Young people under attack

February 14, 2010

"Governments making new laws all of the time
Try to tell 'em that being young's not a crime"
— Area 7

The conservative right-wing media were on the attack in the past week, yet again accusing Generation Y of being lazy. The February 6 Courier Mail said: "Employers are refusing to hire Generation Y workers because they lack a work ethic and spend too much time talking to friends in work hours."

Kristy-Lee Johnston, director of Footprint Recruitment told the Courier-Mail: "Employers come to us about Gen Y, saying they're looking for a staff member but they don't want anyone in that 20s age bracket because they find they don't understand common courtesy in the workplace."

Prime Minister Kevin Rudd joined in on February 8 when he said young people are too irresponsible. He said he'd prefer the legal drinking age to be raised to 21 years.

When quizzed on the ABC televisions Q&A show on February 8, Rudd told the audience, including 200 high school students, that booze, such as alcopops, was a concerning factor in P-Plate driving deaths.

But Rudd's statements are judgmental and misleading and trivialise the problems young people face today.

Stereotypes of Generation Y as lazy, spoilt with material possessions and unwilling to work, simply divert attention from the real issues.

For instance, many young people today are faced with significant mental health problems and the problem is getting worse. Another serious issue is youth poverty and homelessness. The lack of social services to help young people in crisis is also evident.

In Victoria alone, an estimated 4,663 young people aged between the ages of 12 and18 years, are homeless, said the Youth Central Victoria website. About 55% of homeless youths are female. Tragically, just 51% of homeless youth in Victoria stay in high school.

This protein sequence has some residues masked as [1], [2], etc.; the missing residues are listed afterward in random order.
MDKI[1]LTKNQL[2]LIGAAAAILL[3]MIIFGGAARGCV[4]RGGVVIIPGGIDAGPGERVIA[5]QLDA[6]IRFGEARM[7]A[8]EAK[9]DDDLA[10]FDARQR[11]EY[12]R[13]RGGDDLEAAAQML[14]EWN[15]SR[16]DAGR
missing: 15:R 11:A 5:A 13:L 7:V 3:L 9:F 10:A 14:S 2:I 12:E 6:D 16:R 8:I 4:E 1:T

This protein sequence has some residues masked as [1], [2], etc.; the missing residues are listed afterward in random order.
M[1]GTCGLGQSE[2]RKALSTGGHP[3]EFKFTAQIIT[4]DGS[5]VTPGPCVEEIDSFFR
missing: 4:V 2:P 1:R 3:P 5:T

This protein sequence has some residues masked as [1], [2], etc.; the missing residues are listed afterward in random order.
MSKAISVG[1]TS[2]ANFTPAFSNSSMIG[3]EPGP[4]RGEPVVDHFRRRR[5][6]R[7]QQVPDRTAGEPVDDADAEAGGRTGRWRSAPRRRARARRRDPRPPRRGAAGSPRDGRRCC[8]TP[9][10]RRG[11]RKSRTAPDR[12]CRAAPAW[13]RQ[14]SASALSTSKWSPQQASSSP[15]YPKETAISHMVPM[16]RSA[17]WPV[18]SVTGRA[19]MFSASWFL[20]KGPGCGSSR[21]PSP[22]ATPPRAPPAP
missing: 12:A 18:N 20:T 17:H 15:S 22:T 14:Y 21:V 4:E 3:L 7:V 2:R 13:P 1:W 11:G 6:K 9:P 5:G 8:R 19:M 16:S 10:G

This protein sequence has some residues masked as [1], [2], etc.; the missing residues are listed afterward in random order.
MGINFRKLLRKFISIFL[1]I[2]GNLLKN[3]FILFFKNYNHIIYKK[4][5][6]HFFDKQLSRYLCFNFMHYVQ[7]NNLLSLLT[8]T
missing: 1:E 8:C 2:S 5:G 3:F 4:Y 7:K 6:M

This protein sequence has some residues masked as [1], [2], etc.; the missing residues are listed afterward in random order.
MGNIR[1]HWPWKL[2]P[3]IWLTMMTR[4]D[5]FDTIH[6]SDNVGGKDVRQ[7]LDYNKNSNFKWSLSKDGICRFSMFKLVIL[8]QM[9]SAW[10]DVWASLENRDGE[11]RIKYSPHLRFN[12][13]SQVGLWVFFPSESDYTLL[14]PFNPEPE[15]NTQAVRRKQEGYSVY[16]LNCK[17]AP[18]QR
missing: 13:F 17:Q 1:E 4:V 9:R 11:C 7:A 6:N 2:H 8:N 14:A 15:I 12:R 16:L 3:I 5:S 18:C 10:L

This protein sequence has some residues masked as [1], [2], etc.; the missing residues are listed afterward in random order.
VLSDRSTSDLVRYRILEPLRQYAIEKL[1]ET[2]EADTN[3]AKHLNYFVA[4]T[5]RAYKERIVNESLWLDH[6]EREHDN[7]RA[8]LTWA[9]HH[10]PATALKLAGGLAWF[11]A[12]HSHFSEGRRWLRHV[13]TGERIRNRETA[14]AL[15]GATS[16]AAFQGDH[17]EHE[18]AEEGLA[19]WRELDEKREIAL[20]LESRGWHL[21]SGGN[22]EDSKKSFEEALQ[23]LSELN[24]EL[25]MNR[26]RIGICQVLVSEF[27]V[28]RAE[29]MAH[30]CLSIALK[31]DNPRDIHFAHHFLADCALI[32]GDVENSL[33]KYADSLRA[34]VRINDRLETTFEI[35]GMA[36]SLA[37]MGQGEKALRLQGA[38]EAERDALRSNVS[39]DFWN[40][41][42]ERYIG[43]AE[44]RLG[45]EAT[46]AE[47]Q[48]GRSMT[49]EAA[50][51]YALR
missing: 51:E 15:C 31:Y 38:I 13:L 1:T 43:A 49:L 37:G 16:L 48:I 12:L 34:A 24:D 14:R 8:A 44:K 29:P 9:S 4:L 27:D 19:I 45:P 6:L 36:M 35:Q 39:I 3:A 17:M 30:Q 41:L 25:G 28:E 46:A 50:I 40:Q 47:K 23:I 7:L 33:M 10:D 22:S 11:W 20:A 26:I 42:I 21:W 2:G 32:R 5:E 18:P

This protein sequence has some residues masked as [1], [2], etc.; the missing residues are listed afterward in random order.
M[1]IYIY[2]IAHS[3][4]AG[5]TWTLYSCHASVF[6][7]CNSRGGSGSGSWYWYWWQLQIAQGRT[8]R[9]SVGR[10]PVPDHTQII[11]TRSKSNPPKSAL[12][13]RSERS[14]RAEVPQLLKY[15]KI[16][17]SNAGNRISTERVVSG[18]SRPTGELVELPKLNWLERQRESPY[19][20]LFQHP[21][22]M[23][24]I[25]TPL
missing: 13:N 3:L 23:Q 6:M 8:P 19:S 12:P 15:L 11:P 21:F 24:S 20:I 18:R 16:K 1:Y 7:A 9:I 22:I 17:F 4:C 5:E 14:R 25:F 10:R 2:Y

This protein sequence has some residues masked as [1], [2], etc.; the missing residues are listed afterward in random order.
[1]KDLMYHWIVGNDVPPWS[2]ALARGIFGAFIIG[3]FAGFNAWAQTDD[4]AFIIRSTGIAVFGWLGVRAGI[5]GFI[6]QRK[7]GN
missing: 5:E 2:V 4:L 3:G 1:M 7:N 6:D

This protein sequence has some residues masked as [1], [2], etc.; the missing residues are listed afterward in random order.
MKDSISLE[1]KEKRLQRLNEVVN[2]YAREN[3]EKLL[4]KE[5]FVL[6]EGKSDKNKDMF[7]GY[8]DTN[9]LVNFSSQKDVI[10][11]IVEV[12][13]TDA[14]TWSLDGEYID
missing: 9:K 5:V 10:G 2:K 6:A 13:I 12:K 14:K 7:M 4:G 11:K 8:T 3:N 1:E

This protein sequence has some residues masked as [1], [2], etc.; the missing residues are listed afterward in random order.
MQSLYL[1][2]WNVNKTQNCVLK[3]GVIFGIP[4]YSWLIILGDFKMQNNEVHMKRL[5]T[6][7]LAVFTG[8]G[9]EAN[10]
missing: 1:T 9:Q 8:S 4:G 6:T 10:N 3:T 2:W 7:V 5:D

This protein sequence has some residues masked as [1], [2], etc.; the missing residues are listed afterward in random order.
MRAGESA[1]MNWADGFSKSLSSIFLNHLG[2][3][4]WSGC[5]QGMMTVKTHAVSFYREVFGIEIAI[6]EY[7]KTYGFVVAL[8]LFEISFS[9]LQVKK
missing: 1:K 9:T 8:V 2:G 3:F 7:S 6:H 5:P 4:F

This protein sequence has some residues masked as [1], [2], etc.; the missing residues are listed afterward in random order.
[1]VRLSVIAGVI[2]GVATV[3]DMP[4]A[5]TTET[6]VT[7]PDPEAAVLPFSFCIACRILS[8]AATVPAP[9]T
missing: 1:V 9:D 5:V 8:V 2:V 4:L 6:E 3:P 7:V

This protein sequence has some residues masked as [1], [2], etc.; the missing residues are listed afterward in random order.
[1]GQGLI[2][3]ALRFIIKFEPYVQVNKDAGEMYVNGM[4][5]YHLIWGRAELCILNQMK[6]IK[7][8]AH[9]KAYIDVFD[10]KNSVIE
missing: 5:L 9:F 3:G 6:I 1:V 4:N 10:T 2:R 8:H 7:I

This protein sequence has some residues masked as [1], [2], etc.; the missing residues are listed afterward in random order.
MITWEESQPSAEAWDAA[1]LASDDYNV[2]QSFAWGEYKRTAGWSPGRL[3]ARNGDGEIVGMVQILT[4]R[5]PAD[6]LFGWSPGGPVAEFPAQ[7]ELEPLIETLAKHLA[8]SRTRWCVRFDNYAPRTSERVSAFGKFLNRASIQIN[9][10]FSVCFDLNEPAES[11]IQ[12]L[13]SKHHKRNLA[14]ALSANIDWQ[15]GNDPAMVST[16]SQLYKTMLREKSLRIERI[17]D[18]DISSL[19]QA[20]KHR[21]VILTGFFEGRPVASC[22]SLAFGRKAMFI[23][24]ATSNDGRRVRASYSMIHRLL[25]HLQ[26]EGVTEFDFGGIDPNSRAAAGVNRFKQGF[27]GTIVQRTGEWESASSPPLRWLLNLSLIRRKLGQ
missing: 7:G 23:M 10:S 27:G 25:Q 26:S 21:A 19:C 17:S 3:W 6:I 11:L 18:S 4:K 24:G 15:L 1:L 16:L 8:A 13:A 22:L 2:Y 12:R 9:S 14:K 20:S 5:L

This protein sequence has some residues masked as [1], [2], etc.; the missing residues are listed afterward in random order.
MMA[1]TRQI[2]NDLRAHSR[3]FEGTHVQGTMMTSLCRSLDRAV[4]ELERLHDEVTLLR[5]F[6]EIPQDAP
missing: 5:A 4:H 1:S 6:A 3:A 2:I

In Victoria, about 10 young people per 1000 are homeless. In the Northern Territory, the figure is 69 per 1000.

Generation Y is more affected by poverty than other generations, due to being paid "youth wages". Many have little real ability to travel long distances to work due to poor public transport services, especially at night.

Youth unemployment is another big issue. ABC Radio National said in October last year: "Since the start of the year, the unemployment rate for those between the ages of 15 and 19 has increased sharply. Currently it's sitting at 17.2%, up from 12% eighteen months ago and there are concerns it could take years for the numbers to decline."

The sweeping attacks on Generation Y as "bad workers" are attempts to shift the blame for the failings of the economic system onto young people themselves.

The mere availability of alcohol to young people does not explain drunken violence. Two of the biggest causes, which must be addressed, are racism and alienation.

And young people are not just perpetrators of violence, they are often the victims. It is worth remembering that many of the recent racist assaults in Melbourne have been against young Indian students, who have to work late night jobs and travel long distances at night to get by.

In contrast to the bad press, young people can actually play a positive role in society. A new study of Gold Coast Skate Parks by Griffith University debunked some of the myths about youth culture.

Graham Bradley, an associate professor of psychology, told the February 8 Sydney Morning Herald: "Skate parks don't deserve the negative press. We found them to be harmonious, co-operative, safe and pleasant places. There was little aggression or bullying. It's where some boys learn their social skills — sharing, turn-taking, respecting property."

Sean Seymour-Jones, Resistance member and skater, told Green Left Weekly: "Skate parks are a place where I can hang with my mates, learn new tricks on my board and have a good time while feeling safe."

Demonising young people and restricting their already limited rights, will not help young people at all. If anything, it will make youth alienation worse.

What is needed is a huge government investment in jobs, education and more youth-orientated services and activities.

[Martina Popovich is a youth worker in Victoria. Chris Peterson is an organiser of the Melbourne Resistance branch.]

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